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10 Ways To Up Your Gas Mileage

Did you know that your driving habits can make a huge impact on the amount of money you spend at the gas station? When you’re on the road, fuel economy should always be a top priority. And while there’s no way to get around how far your car will go on a gallon of gas (unless you’re driving an EV) – there are some ways to improve your fuel economy! Here are 10 different ways you can increase your fuel mileage:

#1: Turn off your engine when you’re not using it. This simple piece of advice can save you miles per gallon, especially if your car routinely sits idling.

#2: Slow down to increase fuel efficiency. As hard as it may be for the lead foot drivers in all of us, going faster doesn’t necessarily mean getting there more efficiently. Studies have shown the most efficient speeds you can travel in a vehicle are between 55 to 65 miles per hour. If a vehicle drives faster, the fuel efficiency decreases dramatically.

55 mph speed sign on the highway.

Driving at speeds between 55 and 65 are the most optimal for fuel economy. Driving at 85mph uses 40% more fuel than at 70mph.

#3: Keep tires inflated to the proper pressure with regular checks (every two weeks or so). Underinflated tires increase rolling resistance which leads to more fuel consumption – up to three times as much. You could also find yourself replacing your tires sooner if they’re underinflated because of faster wear on the treads. Our Detailed Routine Car Maintenance Schedule blog post has some great info on simple maintenance to keep your vehicle in top running shape.

 

Man checking air pressure on the side of the road.

Checking your tires for proper inflation at least twice a month can save you cash at the pump.

#4: Keep an eye out for traffic congestion ahead of time and take alternate routes to avoid heavy traffic where possible which can significantly impact fuel economy due to increased idling times. Some apps, like Waze, can help you plan these minimal-congestion trips in advance.

#5: Schedule long trips for the time of day when fuel efficiency is at its best. For example, driving during off-peak hours (with less congestion) or in cooler weather can lead to better fuel economy due to less use of air conditioning and other features that might be running more often throughout a warmer summer afternoon.

#6: Speaking of the A/C, reduce air conditioning usage in hotter weather by rolling down the windows or using electric fans. This will allow for better circulation of air inside the car and will reduce the load air conditioning compressors put on your engine – thus reducing the amount of fuel used.

#7: If you’re driving primarily in the city (or short trips), avoid using overdrive gears which are designed primarily for highway driving. Overdrive is not ideal for stop-and-go traffic and the constant up and downshifting will greatly reduce your fuel economy. Usually setting your vehicle to “sport” mode will accomplish this, but consult your owners’ manual for more info.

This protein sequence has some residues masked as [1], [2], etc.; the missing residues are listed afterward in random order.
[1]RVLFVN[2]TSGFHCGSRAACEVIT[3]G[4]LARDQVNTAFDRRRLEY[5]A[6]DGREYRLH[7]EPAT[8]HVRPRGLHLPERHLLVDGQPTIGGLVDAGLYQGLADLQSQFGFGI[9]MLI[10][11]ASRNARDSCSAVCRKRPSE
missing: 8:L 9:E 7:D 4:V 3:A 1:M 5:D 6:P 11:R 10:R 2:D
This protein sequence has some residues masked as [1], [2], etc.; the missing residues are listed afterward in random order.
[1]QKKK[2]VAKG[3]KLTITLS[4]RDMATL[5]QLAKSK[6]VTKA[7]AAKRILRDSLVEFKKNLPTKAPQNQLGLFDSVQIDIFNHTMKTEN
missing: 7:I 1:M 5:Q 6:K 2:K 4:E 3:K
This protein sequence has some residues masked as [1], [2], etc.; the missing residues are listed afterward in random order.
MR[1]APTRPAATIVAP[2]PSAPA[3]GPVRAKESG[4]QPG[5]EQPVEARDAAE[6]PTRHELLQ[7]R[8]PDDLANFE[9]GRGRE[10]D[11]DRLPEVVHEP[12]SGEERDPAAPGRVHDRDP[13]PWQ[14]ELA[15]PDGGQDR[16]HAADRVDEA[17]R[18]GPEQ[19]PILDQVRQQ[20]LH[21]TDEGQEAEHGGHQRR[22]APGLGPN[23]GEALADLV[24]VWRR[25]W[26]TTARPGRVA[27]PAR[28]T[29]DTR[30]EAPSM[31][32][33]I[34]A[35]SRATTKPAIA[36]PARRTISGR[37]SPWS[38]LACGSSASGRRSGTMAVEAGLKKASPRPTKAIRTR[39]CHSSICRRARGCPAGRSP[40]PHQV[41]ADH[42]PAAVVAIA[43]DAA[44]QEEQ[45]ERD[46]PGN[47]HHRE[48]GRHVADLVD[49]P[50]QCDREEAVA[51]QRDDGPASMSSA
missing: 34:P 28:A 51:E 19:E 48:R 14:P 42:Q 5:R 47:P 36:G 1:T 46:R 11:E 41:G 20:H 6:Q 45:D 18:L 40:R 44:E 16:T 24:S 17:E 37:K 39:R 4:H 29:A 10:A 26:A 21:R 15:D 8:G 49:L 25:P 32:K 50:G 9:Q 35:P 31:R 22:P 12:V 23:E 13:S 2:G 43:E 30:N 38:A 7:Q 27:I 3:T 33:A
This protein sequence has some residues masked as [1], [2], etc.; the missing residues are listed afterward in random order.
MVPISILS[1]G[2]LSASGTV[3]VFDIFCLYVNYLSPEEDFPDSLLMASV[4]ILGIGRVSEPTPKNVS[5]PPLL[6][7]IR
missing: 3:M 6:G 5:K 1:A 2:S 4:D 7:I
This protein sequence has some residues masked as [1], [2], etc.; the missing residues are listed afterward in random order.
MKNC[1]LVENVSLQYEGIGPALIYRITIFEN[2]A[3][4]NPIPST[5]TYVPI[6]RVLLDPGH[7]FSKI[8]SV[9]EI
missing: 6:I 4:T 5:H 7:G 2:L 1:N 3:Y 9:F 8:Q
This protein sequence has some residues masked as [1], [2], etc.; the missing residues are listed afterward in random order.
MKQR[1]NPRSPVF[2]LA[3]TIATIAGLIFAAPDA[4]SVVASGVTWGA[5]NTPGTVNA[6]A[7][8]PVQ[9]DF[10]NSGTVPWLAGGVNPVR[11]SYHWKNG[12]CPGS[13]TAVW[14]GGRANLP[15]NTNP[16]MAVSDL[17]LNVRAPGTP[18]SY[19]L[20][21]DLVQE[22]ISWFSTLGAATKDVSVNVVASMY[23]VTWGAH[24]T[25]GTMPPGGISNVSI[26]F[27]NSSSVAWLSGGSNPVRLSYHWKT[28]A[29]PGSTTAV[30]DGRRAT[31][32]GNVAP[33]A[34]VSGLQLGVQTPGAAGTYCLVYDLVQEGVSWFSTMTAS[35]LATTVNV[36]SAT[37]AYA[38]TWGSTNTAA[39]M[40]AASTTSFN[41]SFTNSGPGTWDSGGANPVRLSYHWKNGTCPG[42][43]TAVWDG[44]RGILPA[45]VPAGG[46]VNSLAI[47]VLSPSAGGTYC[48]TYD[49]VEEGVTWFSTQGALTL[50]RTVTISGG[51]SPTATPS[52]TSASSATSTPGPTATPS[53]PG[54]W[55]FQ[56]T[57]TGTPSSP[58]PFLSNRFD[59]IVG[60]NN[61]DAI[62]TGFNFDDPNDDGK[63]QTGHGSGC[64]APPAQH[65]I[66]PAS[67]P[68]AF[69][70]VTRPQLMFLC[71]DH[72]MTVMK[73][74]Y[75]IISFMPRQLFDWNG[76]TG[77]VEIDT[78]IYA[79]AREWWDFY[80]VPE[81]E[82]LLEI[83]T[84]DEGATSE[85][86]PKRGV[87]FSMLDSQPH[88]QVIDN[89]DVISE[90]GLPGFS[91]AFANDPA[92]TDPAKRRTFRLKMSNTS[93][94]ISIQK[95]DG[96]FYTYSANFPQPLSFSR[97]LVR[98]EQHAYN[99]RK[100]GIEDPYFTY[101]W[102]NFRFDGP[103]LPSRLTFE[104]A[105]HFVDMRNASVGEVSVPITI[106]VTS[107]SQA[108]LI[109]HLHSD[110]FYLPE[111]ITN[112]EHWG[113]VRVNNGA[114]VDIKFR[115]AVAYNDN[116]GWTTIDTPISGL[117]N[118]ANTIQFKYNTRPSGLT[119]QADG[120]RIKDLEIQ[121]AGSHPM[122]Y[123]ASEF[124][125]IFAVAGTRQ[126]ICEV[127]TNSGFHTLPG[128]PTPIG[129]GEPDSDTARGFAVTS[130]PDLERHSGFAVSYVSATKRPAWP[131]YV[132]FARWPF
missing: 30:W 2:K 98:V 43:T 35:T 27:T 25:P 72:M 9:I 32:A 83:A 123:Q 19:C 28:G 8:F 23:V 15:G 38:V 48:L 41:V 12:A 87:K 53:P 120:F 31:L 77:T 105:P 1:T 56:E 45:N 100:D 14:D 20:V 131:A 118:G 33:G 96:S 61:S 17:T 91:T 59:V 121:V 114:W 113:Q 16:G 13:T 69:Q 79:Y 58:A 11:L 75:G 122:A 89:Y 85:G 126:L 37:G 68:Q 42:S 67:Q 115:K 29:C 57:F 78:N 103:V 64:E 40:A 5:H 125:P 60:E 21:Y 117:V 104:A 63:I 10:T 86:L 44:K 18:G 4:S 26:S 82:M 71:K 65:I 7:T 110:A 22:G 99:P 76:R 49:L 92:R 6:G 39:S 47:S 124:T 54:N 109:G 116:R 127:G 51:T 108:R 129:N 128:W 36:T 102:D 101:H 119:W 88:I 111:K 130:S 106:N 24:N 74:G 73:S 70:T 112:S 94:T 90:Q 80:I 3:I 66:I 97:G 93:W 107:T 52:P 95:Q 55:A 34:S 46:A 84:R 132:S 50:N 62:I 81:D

#8: Avoid hard braking. Slamming on your brakes and hitting the gas wastes fuel by increasing the amount of time your engine is working to get back up to speed after a stop. Hard braking also (shockingly) reduces brake life, so allowing for proper braking distance and accelerating conservatively can save you cash in two respects.

#9: Use cruise control whenever possible. Using cruise on the highway helps ensure that your engine and its systems can run at a more steady (and efficient) pace than manually controlling the gas pedal. Newer vehicles usually feature adaptive driving systems that help maintain distance from other cars by automatically applying brakes when necessarily.

 

hand pushes Cruise control buttons on modern car and speed limitation

Studies have shown using cruise control regularly can boost fuel economy by 20% versus manual driving.

#10: Turn off all nonessential accessories before starting up your vehicle so that they don’t come on automatically as soon as you turn on the ignition (i.e., headlights, radios, air conditioning). Electrical equipment that requires a high amount of power can put a tremendous load on your engine at startup, which requires a lot more fuel than normal.

By adjusting some simple driving behaviors, like driving slower and braking less abruptly, using your air conditioner less (or only when it’s really necessary), better planning routes to take into account traffic in different directions (and not just how far away everything is) and changing up times of day for which trips are taken-you could save big bucks. Our blog post has given you many tips to get started with these adjustments but we want to hear from our readers too! Do any of these methods seem easier than others? What other ways do you think people should change their driving behavior if they want more cash in their pocket?